The second key intensity to note is that the irradiation at a height of 100 cm is approximately 3 W/m². 100 cm is the height above the floor at which many high-touch objects may be found, such as bed rails, countertops, and sinks. Because these high-touch objects and surfaces can play a role in infection transmission, it is important that this level of irradiance provide significant pathogen reduction.
Germicidal Efficacy of a UVA Disinfection System
To potentially reduce the rate of HAIs it is critical that a technology effectively reduce the quantity of pathogens on the treated surfaces or objects. A study, presented as a poster at the 2018 Society for Healthcare Epidemiology of America (SHEA) Spring Conference, examined the effect of such a system on a variety of pathogens related to hospital acquired infections.
The study, which exposed pathogens on steel disks to the UVA disinfection light, found that an eight-hour exposure at an intensity of 3 W/m² reduced MRSA, E. coli, and bacteriophage MS2 by greater than 1 log10 (i.e. over a 90 percent reduction). S. aureus and E. coli species are both causes of HAIs, with a 2014 study ranking them as the second and fourth most frequently reported causative pathogens, respectively. While bacteriophage MS2 is non-pathogenic to humans, it is often used as a surrogate for norovirus, which one 2012 survey of U.S. hospitals found to be the cause of 18 percent of investigated outbreaks.
Improved environmental disinfection has the potential to reduce the number of contracted HAIs, and a UVA disinfection lighting system may be an effective supplement to existing cleaning methods. The financial benefits of improved HAI prevention may range from $6 billion to as high as $31.5 billion annually in the U.S., if between 20 and 70 percent of HAIs are assumed to be preventable.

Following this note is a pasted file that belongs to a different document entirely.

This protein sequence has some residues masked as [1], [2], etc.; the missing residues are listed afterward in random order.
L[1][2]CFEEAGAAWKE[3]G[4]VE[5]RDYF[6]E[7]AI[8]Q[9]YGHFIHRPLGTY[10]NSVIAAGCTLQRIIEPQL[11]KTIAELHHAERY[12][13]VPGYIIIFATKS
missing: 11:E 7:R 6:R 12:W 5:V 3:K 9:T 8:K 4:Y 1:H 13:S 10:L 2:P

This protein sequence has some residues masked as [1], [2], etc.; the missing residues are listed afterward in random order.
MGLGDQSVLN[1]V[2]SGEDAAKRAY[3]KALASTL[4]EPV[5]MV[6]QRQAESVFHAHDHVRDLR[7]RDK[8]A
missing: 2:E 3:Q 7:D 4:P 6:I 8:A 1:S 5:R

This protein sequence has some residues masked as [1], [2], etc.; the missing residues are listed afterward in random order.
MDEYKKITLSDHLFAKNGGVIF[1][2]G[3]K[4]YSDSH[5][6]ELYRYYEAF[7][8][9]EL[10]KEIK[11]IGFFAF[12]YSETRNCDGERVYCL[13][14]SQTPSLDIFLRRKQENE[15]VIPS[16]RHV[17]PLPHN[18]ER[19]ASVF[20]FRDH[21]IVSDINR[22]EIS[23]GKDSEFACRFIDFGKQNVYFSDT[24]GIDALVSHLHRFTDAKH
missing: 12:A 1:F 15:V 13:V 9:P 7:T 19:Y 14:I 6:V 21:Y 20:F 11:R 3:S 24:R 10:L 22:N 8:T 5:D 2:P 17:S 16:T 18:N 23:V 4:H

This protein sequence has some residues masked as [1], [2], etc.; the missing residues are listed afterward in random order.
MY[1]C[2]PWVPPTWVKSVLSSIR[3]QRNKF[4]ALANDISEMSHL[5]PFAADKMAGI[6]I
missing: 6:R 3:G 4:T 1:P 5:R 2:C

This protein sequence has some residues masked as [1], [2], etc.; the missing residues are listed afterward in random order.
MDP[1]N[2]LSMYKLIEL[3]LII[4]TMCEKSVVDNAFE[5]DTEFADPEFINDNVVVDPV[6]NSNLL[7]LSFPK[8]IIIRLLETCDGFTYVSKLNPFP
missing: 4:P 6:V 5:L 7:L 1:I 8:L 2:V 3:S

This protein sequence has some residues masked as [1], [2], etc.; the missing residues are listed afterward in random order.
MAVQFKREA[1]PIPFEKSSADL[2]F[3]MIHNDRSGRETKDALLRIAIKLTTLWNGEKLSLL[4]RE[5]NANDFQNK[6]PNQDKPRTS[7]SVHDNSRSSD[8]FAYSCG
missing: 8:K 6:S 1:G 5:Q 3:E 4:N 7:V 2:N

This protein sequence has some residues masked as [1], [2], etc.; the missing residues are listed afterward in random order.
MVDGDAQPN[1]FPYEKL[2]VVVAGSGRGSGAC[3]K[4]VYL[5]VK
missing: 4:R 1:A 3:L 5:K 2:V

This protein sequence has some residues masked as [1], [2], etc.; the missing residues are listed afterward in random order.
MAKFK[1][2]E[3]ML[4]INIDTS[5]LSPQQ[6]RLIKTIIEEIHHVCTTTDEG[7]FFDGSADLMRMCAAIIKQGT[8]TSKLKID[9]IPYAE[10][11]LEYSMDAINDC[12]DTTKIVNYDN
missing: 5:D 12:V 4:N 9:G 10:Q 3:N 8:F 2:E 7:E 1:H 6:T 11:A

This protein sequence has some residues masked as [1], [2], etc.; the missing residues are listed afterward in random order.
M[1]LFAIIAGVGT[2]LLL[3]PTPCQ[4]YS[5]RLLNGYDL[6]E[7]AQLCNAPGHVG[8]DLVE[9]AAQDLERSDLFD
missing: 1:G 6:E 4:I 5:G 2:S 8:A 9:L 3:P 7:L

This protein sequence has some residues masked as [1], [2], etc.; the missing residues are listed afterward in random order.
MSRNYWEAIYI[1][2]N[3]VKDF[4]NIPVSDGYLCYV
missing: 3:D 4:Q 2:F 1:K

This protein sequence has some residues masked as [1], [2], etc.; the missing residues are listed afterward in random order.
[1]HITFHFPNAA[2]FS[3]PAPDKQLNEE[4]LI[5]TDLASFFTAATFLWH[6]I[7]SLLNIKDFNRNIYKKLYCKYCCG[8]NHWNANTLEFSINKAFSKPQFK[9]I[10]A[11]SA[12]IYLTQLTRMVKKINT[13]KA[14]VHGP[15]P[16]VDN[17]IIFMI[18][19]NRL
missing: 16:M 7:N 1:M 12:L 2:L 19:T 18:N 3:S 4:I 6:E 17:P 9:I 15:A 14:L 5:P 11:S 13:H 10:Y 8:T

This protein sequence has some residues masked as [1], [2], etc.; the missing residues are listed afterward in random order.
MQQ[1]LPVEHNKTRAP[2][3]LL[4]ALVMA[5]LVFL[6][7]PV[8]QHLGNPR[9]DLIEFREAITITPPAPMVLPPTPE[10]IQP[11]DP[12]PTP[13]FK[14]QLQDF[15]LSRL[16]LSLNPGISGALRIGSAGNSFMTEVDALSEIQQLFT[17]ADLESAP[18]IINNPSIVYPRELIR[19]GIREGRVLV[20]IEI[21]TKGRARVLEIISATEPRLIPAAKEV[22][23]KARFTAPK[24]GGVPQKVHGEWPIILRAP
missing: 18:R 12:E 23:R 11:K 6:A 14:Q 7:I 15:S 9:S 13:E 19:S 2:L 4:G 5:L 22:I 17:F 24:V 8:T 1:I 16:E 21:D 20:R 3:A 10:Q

There may be additional needs to reduce environmental pathogens to prevent community acquired diseases. Some examples might be the need to reduce MRSA in locker rooms or in other public spaces, as community-acquired MRSA becomes a growing threat to consider alongside hospital-acquired diseases.
There exist also potential applications in spaces outside of the healthcare or community settings. The CDC estimates that there are 48 million foodborne illnesses every year, resulting in 128,000 hospitalizations and 3,000 deaths. Since typical cleaning procedures used in the food industry may not remove all bacteria from cleaned surfaces, UVA disinfection may be a useful supplement in the food and beverage industry as well.
About the author
Kevin Benner is a Lead Design Engineer in the New Technology Introduction group at Current, Powered by GE, where he works on the development of innovative lighting technologies including safe disinfection lighting. He has a background in mechanical engineering and color science and is a graduate of The Ohio State University.